#65: The Game Game
Syndication: (September 1969 - September 1970)
Chuck Barris seemed to have a knack for going off the beaten path when it came to game shows. I mean, if you take a look at his first two hits, the Dating Game and The Newlywed Game, you'll see he was an innovator at that time. However, what would follow were a long line of failures. He had Dream Girl of '67, How's Your Mother In Law?, and the list of failures goes on and on. One of his more interesting failures was the concept of having celebs and a civilian contestant take a personality test on TV and see how the contestant matches up with the celebs. A good name of the concept would have been Personality, but that title was already being ruined by Bob Stewart at the time. So, Chuckie Baby decided to draw a name out of a hat, so to speak, and he came up with a rather bad name for his show, The Game Game.
Firstly, I feel really bad for Jim McKrell. He is a great host who never got the chance to shine outside of his longest running show, Celebrity Sweepstakes. He is a really good host, as his multiple pilots that are floating around the trading circuit prove. Here, he is reduced to nothing more than a bland, boring test reader like people had back in the days before written tests were done. So, he's the best thing about the show, sadly.
Now, to the set. It's ok for its time. It gets the job done. The music isn't that bad, but what I don't get is the trail of spaces that's between McKrell's podium and the celebrities. I'm wondering if Barris just borrowed Video Village's set pieces and decided to make the set more game-filled, so to speak. The music is groovy and fits the time, but it really doesn't fit what the show sets out to do.
Now that I've talked about the set, host, music, time to focus on the game, or the lack of. The contestant and the celebrities all take this bogus personality test that shows off one of their traits, such as their impulsiveness, romantic capability, money management, that sort of thing. In short, it's just a pointless venture to give you a label, sort of like those Facebook personality tests that sees what Pokemon are you or what lunch meat you're most likely to smother yourself with before having sex with Morgan Fairchild when she was at her sexual prime. Before the test starts, the contestant must predict if their score will be higher or lower than the celebs. Once that is taken care of, they proceed on with the test. Each test has 5 questions and each question has 4 possible answers. Depending on what answer is chosen, is worth 0, 5, 10 or 15 points. The celebrities and the contestant answer said questions and at the very end they get a small profile of what they are in that specific trait category.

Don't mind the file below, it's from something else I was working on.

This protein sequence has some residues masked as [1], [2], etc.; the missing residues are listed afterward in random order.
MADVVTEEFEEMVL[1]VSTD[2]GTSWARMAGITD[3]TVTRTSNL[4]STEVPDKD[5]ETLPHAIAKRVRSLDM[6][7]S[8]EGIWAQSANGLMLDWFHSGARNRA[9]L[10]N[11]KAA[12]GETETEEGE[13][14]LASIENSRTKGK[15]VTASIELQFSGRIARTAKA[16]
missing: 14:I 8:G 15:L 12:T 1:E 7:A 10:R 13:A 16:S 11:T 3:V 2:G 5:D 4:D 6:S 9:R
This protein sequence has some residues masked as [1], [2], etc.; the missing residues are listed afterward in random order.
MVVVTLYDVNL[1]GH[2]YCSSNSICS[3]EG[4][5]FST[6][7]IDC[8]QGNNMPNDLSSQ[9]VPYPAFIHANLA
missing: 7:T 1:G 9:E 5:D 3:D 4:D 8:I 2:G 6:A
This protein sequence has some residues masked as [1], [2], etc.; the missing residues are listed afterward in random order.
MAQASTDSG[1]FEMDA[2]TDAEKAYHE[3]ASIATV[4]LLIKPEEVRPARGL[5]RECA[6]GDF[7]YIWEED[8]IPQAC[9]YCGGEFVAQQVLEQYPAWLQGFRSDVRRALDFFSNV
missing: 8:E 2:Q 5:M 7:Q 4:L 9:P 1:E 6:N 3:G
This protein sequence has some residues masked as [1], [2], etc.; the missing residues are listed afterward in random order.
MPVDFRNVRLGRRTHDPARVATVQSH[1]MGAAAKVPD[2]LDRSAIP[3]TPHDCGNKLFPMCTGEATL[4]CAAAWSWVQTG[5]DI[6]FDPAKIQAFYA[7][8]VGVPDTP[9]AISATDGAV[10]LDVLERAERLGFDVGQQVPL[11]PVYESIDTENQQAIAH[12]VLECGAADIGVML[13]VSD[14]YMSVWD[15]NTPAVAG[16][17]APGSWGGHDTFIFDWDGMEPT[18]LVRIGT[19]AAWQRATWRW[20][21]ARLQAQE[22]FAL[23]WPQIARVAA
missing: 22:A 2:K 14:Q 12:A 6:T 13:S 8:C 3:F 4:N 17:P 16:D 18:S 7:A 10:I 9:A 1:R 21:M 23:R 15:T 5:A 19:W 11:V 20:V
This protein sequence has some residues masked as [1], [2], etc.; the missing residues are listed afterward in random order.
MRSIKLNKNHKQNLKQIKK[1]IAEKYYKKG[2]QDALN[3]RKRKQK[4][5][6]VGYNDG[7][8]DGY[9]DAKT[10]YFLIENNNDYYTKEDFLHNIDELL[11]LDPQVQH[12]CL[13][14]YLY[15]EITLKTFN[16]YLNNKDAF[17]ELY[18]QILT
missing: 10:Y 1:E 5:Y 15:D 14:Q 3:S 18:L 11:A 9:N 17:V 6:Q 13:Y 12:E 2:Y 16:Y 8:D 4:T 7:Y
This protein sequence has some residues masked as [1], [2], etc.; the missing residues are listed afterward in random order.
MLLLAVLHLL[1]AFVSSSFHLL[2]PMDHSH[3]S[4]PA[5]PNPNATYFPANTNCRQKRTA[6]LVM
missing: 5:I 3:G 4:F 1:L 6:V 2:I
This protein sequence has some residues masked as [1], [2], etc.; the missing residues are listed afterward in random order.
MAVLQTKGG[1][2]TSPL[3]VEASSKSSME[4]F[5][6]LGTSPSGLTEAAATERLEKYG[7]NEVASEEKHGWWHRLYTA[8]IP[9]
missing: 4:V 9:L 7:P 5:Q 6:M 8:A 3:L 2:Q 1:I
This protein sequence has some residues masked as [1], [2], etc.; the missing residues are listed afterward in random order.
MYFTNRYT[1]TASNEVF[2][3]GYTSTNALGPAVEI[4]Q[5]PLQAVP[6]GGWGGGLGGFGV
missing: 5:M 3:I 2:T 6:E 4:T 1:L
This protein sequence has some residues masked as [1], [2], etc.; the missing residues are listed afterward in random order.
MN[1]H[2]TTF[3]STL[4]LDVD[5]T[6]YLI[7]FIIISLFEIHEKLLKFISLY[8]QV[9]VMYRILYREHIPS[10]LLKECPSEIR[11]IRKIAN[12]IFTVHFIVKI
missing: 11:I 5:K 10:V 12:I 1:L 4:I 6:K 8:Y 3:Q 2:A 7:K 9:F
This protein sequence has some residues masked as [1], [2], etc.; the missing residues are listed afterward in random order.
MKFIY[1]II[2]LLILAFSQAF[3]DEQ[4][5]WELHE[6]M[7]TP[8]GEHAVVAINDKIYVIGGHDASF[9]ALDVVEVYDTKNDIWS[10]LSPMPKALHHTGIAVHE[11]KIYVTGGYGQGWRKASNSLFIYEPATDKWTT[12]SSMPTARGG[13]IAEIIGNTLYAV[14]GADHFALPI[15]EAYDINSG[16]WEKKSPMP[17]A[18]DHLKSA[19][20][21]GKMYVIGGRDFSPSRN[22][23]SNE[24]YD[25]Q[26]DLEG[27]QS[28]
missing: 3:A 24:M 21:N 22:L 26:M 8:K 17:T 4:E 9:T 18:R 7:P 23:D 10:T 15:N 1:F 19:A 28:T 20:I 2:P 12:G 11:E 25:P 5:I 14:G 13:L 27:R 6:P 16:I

At the very end of the show, they get their final scores and what they rank. If the contestant correctly guesses their score was higher or lower than the celebs, they get $25 for each celeb they either outscored or underscored and it's $100 if all 3 are either outscored or underscored. The payouts for 1969 are ok, and the contestant gets a decent prize even if they don't correctly predict the outcome. It just seems that they just threw that portion on there so it would be labeled as a game show.
Yes, it's about as boring as it sounds. I mean, I know tons of people do those profile things every now and again on Facebook and other websites, I just don't think that it's strong enough to build an entire game show around, and this was back in 1969, where those types of fun surveys were over-populating magazines at that time. The biggest thing I can say is that this is just a marginal game at best. I mean, the only game thing here is predicting if you're going to outscore or underscore the celebs in the beginning. Aside from that, there's no game here. It's just having a TV psychiatric evaluation done by some of Chuck Barris's crack research staff and shrinks from the LA County area. Barris would get his groove back when he would come out with Treasure Hunt and The Gong Show in the 1970s, but his last efforts of the decade turned out to be his undoing. All I have to say is that when he makes a hit, it's a hit, when he makes a bomb, man is it ever a bomb.
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